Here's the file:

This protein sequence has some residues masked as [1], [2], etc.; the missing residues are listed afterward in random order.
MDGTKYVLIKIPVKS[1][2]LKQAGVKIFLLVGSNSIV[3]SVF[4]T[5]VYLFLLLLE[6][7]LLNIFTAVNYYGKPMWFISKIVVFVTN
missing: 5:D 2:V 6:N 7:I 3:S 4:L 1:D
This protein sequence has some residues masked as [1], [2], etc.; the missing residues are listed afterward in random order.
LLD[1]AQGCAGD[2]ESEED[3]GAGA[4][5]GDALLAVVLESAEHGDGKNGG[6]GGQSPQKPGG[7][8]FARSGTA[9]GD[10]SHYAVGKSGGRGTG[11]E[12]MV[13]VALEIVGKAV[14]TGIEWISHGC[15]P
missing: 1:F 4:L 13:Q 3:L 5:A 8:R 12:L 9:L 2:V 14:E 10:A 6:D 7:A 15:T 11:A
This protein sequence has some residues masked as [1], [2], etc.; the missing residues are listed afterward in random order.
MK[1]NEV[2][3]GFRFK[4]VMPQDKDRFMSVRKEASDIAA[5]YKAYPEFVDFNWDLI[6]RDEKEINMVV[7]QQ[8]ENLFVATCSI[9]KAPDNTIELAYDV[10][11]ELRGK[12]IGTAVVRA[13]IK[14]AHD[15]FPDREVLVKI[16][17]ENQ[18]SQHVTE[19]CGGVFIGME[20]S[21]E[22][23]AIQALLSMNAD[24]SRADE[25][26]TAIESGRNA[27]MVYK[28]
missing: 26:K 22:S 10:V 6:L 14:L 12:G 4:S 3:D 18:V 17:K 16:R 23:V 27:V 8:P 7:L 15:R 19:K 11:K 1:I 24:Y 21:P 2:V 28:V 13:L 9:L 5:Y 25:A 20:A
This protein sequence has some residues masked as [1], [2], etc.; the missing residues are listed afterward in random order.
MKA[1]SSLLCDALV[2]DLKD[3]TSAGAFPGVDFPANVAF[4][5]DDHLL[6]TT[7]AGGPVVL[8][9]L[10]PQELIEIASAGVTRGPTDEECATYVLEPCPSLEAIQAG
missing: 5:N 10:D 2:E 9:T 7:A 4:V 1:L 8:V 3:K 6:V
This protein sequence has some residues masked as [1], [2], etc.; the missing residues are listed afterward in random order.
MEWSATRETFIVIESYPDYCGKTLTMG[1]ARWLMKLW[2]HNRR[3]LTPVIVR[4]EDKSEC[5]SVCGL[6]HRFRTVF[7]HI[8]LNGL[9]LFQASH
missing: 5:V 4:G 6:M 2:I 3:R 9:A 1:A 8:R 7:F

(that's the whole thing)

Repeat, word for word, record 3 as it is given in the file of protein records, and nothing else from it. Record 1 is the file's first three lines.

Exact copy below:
This protein sequence has some residues masked as [1], [2], etc.; the missing residues are listed afterward in random order.
MK[1]NEV[2][3]GFRFK[4]VMPQDKDRFMSVRKEASDIAA[5]YKAYPEFVDFNWDLI[6]RDEKEINMVV[7]QQ[8]ENLFVATCSI[9]KAPDNTIELAYDV[10][11]ELRGK[12]IGTAVVRA[13]IK[14]AHD[15]FPDREVLVKI[16][17]ENQ[18]SQHVTE[19]CGGVFIGME[20]S[21]E[22][23]AIQALLSMNAD[24]SRADE[25][26]TAIESGRNA[27]MVYK[28]
missing: 26:K 22:S 10:V 6:L 14:L 12:G 4:S 3:D 18:V 17:K 16:R 23:V 27:V 8:P 7:L 15:R 19:K 11:K 1:I 24:Y 21:P 2:V 28:V 13:L 9:L 5:Y 25:A 20:A